W hen veteran recruiter Nancy Smith goes hunting for passive candidates, she uses a Web site called Jigsaw. Smith, who recruits for the technology company Wind River Systems, uses this subscription service because it tells her exactly what she needs to know about potential candidates that are as coveted as they are hard to find.
"The most difficult part of recruiting is getting a name," Smith says. "I can find a company in Jigsaw’s database and right away be looking at a name, a title and a way to get in touch with that person," Smith explains. "If I were to go through one of the social networking sites," she says, referring to LinkedIn and other popular who-knows-who recruiting vehicles, "that process could take weeks."
That’s what co-founder and CEO Jim Fowler is hoping users will say about Jigsaw, a San Mateo, California, company whose site went live at the end of 2004 and boasts almost 800,000 contacts representing 70,000 companies. The firm has raised about $6 million in two rounds of funding and hopes to be profitable by the third quarter of 2006. Fowler estimates that 20 percent of Jigsaw’s 20,000 users are recruiters who, like Smith, rely on the network of business cards to gain quick access to names, titles and phone numbers.
Mapping the planet
Jigsaw uses points as currency. The service’s 10,000 members, who pay a monthly subscription fee of $25, are entitled to 25 points per month. They can get additional points for adding contacts and for cleaning up incorrect data (an incorrect phone number, for example, or the name of the replacement for someone who has since moved on).
Add a contact not already in the database--except for cell phone numbers and personal e-mail addresses, which are not allowed--and you’ll earn five points, roughly equivalent to $1. If the contact survives 30 days without being challenged--meaning that no other member challenges its information--you get an additional five points. Users can also buy contacts for five points a piece.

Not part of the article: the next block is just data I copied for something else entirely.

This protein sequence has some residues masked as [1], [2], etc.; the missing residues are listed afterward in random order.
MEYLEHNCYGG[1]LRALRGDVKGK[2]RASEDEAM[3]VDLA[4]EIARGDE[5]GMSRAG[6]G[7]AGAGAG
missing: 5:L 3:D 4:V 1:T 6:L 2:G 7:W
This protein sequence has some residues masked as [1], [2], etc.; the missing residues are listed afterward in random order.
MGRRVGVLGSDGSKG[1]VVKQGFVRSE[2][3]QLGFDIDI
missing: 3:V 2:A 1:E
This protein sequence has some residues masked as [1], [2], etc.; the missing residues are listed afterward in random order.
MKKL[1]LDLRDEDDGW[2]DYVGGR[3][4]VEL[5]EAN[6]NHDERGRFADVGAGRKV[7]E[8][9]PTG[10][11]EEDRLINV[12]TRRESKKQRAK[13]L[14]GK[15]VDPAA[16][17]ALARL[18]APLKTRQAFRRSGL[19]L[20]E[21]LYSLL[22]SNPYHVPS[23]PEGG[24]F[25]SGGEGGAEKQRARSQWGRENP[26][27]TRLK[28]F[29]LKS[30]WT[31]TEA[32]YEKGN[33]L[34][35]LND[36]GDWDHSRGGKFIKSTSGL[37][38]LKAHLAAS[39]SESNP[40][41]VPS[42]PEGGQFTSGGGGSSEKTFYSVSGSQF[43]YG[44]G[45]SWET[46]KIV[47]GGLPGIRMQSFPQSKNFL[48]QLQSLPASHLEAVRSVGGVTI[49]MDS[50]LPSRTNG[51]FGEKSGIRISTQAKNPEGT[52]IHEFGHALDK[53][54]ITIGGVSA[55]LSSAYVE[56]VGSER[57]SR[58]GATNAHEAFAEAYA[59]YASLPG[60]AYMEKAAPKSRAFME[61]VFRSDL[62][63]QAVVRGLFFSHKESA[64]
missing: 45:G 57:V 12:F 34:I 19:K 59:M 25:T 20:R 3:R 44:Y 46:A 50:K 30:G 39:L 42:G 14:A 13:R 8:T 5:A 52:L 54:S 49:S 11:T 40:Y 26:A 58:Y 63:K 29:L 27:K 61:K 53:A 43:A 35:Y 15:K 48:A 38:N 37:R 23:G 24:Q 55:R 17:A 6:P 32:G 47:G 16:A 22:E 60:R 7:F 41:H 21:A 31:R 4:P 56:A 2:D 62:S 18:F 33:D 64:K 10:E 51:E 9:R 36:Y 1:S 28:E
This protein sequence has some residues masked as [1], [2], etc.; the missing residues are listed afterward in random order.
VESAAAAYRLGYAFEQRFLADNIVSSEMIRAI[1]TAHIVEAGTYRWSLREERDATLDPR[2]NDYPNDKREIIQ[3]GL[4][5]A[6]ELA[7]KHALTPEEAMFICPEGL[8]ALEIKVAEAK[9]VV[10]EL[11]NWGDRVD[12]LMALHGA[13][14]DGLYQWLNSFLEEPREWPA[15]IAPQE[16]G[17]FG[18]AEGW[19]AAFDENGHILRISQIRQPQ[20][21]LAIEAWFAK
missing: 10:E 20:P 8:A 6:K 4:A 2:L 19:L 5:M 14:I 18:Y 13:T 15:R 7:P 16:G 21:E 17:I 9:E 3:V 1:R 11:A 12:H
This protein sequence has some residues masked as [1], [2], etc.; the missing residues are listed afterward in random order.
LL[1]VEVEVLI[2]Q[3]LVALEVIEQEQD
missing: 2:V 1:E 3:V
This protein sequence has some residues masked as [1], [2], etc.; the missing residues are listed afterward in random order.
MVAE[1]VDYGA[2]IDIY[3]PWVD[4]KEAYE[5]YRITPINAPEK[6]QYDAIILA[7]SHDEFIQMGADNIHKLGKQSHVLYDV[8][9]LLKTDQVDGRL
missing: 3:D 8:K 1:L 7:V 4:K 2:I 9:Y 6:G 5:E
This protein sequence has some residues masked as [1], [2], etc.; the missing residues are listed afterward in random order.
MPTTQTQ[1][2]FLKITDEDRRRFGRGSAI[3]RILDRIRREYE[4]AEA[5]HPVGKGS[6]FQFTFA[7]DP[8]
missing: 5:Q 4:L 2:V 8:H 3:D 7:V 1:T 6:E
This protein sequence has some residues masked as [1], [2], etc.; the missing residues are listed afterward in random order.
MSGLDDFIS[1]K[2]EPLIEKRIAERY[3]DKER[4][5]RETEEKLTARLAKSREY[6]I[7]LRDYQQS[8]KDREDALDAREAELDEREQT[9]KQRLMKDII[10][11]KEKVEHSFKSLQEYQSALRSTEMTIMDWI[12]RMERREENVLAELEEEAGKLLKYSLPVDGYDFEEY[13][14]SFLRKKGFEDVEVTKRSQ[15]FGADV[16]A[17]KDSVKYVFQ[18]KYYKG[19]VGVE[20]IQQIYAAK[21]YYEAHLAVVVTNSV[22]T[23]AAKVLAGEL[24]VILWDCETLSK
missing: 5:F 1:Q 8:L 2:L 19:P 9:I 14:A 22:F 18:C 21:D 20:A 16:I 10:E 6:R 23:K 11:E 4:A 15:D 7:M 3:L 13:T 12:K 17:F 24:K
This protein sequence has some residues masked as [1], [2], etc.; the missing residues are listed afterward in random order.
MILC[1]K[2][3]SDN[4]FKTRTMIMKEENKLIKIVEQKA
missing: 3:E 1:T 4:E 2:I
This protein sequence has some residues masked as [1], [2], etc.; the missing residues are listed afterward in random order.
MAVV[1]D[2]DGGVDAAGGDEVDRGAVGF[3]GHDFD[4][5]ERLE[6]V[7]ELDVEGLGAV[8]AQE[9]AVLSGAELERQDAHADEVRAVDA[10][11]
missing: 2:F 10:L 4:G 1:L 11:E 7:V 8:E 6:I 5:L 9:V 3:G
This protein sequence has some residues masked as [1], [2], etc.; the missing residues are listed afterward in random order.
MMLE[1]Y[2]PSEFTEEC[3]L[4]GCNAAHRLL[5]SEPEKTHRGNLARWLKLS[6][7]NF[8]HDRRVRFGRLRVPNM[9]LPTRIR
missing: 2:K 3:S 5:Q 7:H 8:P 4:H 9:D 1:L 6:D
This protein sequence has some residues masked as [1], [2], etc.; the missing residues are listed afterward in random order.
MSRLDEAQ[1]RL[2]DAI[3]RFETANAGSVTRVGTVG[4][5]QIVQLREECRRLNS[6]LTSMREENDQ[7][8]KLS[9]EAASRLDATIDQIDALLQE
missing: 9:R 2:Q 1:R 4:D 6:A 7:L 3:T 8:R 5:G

Members who have accumulated 2,000 or more points can sell their points to other members for the equivalent of 10 cents each. Jigsaw’s top point sellers have each collected more than $2,000. But Fowler says that it’s the quality of the information that is the main attraction for the recruiters who use Jigsaw. "Keeping a database clean is very difficult and expensive," he says. "The beauty of Jigsaw is that it’s self-correcting. You’re rewarded for adding contacts and cleaning up bad or missing information."
Shally Steckerl, a lead researcher for Microsoft in Atlanta, says that Jigsaw’s approach encourages recruiters to collaborate with one another, not an easy task in a ruthlessly competitive field. "As a rule, recruiters don’t really trust each other," Steckerl says. "They keep good contacts for themselves because they just want to take instead of sharing. The Jigsaw model enforces collaboration a little more."
Not everyone thinks that Jigsaw represents the long-lost missing piece of the recruiting puzzle. One new Jigsaw user posted a complaint on the Electronic Recruiting Exchange noting that the Jigsaw service had turned up false hits, providing him with names of people who no longer worked at a facility or, worse, had never worked there at all. And because his was a trial membership--Jigsaw allows potential users to try out the service for two weeks without joining--he lacked the authority to challenge the bad information.
Fowler chalks that experience up to a challenge confronting any database: staying up-to-date at a time when people and the companies that employ them are changing at an unprecedented pace. "We’re not saying our data is perfect," Fowler says. "We are saying it is exponentially better than anything else out there because thousands of people build and maintain the database."
But before Jigsaw can take over the world (Fowler says that his goal is to "map every single business contact on the planet"), the service must overcome another hurdle: competition, specifically the vast array of online tools available to recruiters. And while Smith and others have been won over by Jigsaw’s business card database, some recruiters are holding out.
Randall Birkwood, who just left a job as director of talent acquisition for T-Mobile, is a fan of yet another online recruiting service: Jobster, a Seattle-based service that uses social networking technology to generate leads for recruiters. He concedes that good information is a key component of a recruiter’s job, but says that it isn’t the end of the story. "A business card can’t tell you if that person is good or not," Birkwood says, "but a person who knows that person can."